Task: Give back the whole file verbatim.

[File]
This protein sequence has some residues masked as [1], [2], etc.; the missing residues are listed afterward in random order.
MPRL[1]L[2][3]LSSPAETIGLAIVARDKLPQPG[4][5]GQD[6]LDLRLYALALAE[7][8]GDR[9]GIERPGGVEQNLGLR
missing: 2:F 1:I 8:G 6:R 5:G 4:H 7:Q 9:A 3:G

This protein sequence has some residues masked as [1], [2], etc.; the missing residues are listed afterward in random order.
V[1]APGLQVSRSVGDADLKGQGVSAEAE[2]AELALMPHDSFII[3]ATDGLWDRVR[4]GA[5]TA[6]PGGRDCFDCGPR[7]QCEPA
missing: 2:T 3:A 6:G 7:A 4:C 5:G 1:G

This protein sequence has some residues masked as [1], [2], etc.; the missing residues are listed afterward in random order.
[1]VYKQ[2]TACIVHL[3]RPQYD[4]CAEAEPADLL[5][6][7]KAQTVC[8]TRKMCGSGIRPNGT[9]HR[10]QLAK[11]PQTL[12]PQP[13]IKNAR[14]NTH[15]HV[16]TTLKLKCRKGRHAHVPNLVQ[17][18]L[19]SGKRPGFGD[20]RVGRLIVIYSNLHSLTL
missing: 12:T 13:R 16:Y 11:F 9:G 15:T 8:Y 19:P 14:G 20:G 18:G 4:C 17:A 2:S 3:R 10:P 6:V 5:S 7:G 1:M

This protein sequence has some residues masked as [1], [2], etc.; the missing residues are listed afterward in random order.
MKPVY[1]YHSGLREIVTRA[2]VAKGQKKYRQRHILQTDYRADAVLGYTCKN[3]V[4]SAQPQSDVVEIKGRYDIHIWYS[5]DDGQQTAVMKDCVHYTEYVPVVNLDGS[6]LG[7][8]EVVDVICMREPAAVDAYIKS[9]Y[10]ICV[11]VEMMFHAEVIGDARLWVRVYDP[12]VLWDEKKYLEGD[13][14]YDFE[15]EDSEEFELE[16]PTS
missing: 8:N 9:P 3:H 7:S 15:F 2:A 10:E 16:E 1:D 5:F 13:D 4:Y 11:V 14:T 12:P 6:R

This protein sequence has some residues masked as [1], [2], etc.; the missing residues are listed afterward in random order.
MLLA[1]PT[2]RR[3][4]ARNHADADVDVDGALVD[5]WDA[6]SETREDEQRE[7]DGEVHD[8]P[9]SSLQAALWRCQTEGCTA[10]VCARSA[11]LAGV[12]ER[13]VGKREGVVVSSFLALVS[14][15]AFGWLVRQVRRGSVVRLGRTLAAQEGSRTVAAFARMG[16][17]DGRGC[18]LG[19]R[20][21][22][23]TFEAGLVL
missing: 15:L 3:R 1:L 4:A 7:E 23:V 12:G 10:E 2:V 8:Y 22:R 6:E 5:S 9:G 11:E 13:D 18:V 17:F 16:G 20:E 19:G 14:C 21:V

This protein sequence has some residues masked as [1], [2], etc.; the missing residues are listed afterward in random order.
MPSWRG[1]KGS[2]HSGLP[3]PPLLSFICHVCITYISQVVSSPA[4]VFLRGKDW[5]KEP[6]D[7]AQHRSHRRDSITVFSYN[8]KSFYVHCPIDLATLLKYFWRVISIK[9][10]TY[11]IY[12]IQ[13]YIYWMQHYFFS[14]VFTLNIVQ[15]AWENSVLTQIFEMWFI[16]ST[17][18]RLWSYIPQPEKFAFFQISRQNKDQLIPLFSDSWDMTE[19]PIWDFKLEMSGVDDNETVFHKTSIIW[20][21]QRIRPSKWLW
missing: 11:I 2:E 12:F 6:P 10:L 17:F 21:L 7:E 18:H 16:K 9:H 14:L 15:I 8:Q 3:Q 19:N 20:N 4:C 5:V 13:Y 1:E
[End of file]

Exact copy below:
This protein sequence has some residues masked as [1], [2], etc.; the missing residues are listed afterward in random order.
MPRL[1]L[2][3]LSSPAETIGLAIVARDKLPQPG[4][5]GQD[6]LDLRLYALALAE[7][8]GDR[9]GIERPGGVEQNLGLR
missing: 2:F 1:I 8:G 6:R 5:G 4:H 7:Q 9:A 3:G

This protein sequence has some residues masked as [1], [2], etc.; the missing residues are listed afterward in random order.
V[1]APGLQVSRSVGDADLKGQGVSAEAE[2]AELALMPHDSFII[3]ATDGLWDRVR[4]GA[5]TA[6]PGGRDCFDCGPR[7]QCEPA
missing: 2:T 3:A 6:G 7:A 4:C 5:G 1:G

This protein sequence has some residues masked as [1], [2], etc.; the missing residues are listed afterward in random order.
[1]VYKQ[2]TACIVHL[3]RPQYD[4]CAEAEPADLL[5][6][7]KAQTVC[8]TRKMCGSGIRPNGT[9]HR[10]QLAK[11]PQTL[12]PQP[13]IKNAR[14]NTH[15]HV[16]TTLKLKCRKGRHAHVPNLVQ[17][18]L[19]SGKRPGFGD[20]RVGRLIVIYSNLHSLTL
missing: 12:T 13:R 16:Y 11:F 9:G 15:T 8:Y 19:P 14:G 20:G 18:G 4:C 17:A 2:S 3:R 10:P 6:V 5:S 7:G 1:M

This protein sequence has some residues masked as [1], [2], etc.; the missing residues are listed afterward in random order.
MKPVY[1]YHSGLREIVTRA[2]VAKGQKKYRQRHILQTDYRADAVLGYTCKN[3]V[4]SAQPQSDVVEIKGRYDIHIWYS[5]DDGQQTAVMKDCVHYTEYVPVVNLDGS[6]LG[7][8]EVVDVICMREPAAVDAYIKS[9]Y[10]ICV[11]VEMMFHAEVIGDARLWVRVYDP[12]VLWDEKKYLEGD[13][14]YDFE[15]EDSEEFELE[16]PTS
missing: 8:N 9:P 3:H 7:S 15:F 2:A 10:E 16:E 1:D 5:F 13:D 4:Y 11:V 14:T 12:P 6:R

This protein sequence has some residues masked as [1], [2], etc.; the missing residues are listed afterward in random order.
MLLA[1]PT[2]RR[3][4]ARNHADADVDVDGALVD[5]WDA[6]SETREDEQRE[7]DGEVHD[8]P[9]SSLQAALWRCQTEGCTA[10]VCARSA[11]LAGV[12]ER[13]VGKREGVVVSSFLALVS[14][15]AFGWLVRQVRRGSVVRLGRTLAAQEGSRTVAAFARMG[16][17]DGRGC[18]LG[19]R[20][21][22][23]TFEAGLVL
missing: 15:L 3:R 1:L 4:A 7:E 23:V 12:G 10:E 2:V 8:Y 22:R 6:E 5:S 9:G 11:E 13:D 18:V 17:F 16:G 20:E 19:G 14:C 21:V

This protein sequence has some residues masked as [1], [2], etc.; the missing residues are listed afterward in random order.
MPSWRG[1]KGS[2]HSGLP[3]PPLLSFICHVCITYISQVVSSPA[4]VFLRGKDW[5]KEP[6]D[7]AQHRSHRRDSITVFSYN[8]KSFYVHCPIDLATLLKYFWRVISIK[9][10]TY[11]IY[12]IQ[13]YIYWMQHYFFS[14]VFTLNIVQ[15]AWENSVLTQIFEMWFI[16]ST[17][18]RLWSYIPQPEKFAFFQISRQNKDQLIPLFSDSWDMTE[19]PIWDFKLEMSGVDDNETVFHKTSIIW[20][21]QRIRPSKWLW
missing: 11:I 2:E 12:F 6:P 10:L 17:F 21:L 7:E 18:H 16:K 9:H 14:L 15:I 8:Q 3:Q 19:N 20:N 4:C 5:V 13:Y 1:E